Loved to Bits is a very personal story for me. It’s about a very special bear. Yes, that ‘bear’ up there is the real Stripy Ted – and, like the bear in Loved to Bits, Stripy once was a super, somersaulting ted, all golden stripes from foot to head.
We all have a favourite old, shabby toy. Something – someone – who is tattered, battered, and not quite the same colour they originally were. Who has been played with, dragged along the floor, cried over, hugged tight, lost and found.
Mine was called ‘Panda’ (imaginative, I know!), who was given to me by my Grandpa. He’s satisfyingly solid to hold, and has a bell inside him. When I was about two, I left him in a fishmonger’s by mistake. A kindly fishmonger put him up in the window (hung up on a fish hook!), with a sign round his neck reading ‘I AM LOST!’ One of my first memories is looking over the road and seeing him in the shop window, as if spotlit, with a glorious, stomach-punching feeling of joy.Many years later, I wrote my very first book about losing a toy panda – but changed the setting to a greengrocer’s, rather than a fishmonger’s (as there aren’t many fishmongers around these days).
Each of my children has had their own favourite toy, but Stripy Ted has a particular resonance in the family, as he was always having adventures. (Nowadays he’s confined to the house. He was giddy with joy at being allowed out for the book launch!)
He’s not the biggest bear in the world, so he’s easy to miss, despite being massively loved. The result is many journeys back home courtesy of kindly friends and relatives, often in an envelope.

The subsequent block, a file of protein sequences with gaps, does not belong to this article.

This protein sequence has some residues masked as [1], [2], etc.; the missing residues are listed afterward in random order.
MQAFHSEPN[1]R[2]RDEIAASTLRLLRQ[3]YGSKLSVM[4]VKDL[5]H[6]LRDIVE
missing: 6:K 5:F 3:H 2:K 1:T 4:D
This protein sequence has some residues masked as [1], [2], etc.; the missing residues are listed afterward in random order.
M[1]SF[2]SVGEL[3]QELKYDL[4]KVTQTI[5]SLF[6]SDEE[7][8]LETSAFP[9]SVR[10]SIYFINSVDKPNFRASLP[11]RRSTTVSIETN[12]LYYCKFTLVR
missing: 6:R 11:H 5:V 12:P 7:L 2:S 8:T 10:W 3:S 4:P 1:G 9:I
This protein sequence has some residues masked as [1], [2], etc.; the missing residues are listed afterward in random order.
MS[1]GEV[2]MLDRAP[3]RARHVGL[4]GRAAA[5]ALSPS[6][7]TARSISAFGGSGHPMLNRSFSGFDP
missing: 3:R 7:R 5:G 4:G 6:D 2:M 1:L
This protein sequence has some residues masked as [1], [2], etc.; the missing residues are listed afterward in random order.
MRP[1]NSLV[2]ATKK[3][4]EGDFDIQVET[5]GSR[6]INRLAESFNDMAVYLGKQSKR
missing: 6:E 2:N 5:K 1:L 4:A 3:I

There was the time we merrily set off down the motorway to go on holiday, to the tune of ‘Drivin’ Away from Home’, only to realise that (KLAXON) Stripy Ted Was Not In The Car. We had to drive back to Oxford (turning OFF the music), to eventually find him sitting in Cowley Library, gleefully waiting for us.
There was the time he fell off my bike, as we were taking our children to nursery, in the middle of a massive rainstorm. We had to go back to eventually find him lying in the rain, in the gutter – which meant I was late for work, the children were late for nursery, and Stripy had to spend all afternoon sitting on top of the tumble dryer.
And then of course there was the time that we left him (along with a packed lunch) in the children’s buggy in the park, and went off to chat to a friendly man and his dog. We came back to find that the police had confiscated the buggy – Stripy, sandwiches and all – and taken it to the local police station. We had a very nervous hour thinking Stripy might be thought suspicious and possibly blown up – before describing him (and the sandwiches) to the police, and getting him safely back.
I originally wrote the story about Stripy’s actual escapades, which, as in the story, resulted in all his arms and legs falling off. Then David Fickling introduced me to Monty Python’s Black Knight, who stomps around with no arms and legs, saying “I’ve had worse!” and ” ‘Tis but a flesh wound!”
And so, inspired by the Black Knight, Stripy Ted’s adventures – and his attitude! – grew grander, more courageous and daring in the book.
The real Stripy Ted, as you can see, ended up a battered ball and head, just like the bear in the book (though he didn’t actually lose an eye or an ear). His stripes were loved off, to make him the colour of dirt, so he was even more tricky to find (particularly just before bedtime).
I kept his lost limbs and sewed them on, but they got loved off again. I eventually asked my son if I should mend him once more, and he said no – because now, he liked him even better. So this scene actually happened.
The hugely talented Katie Cleminson has done such a wonderful job of conveying all the adventure and emotion in Stripy’s tale. I’m absolutely delighted with the finished book.So is Stripy Ted. And look – the older and shabbier he gets, the more he seems to smile! That’s what being loved does for you.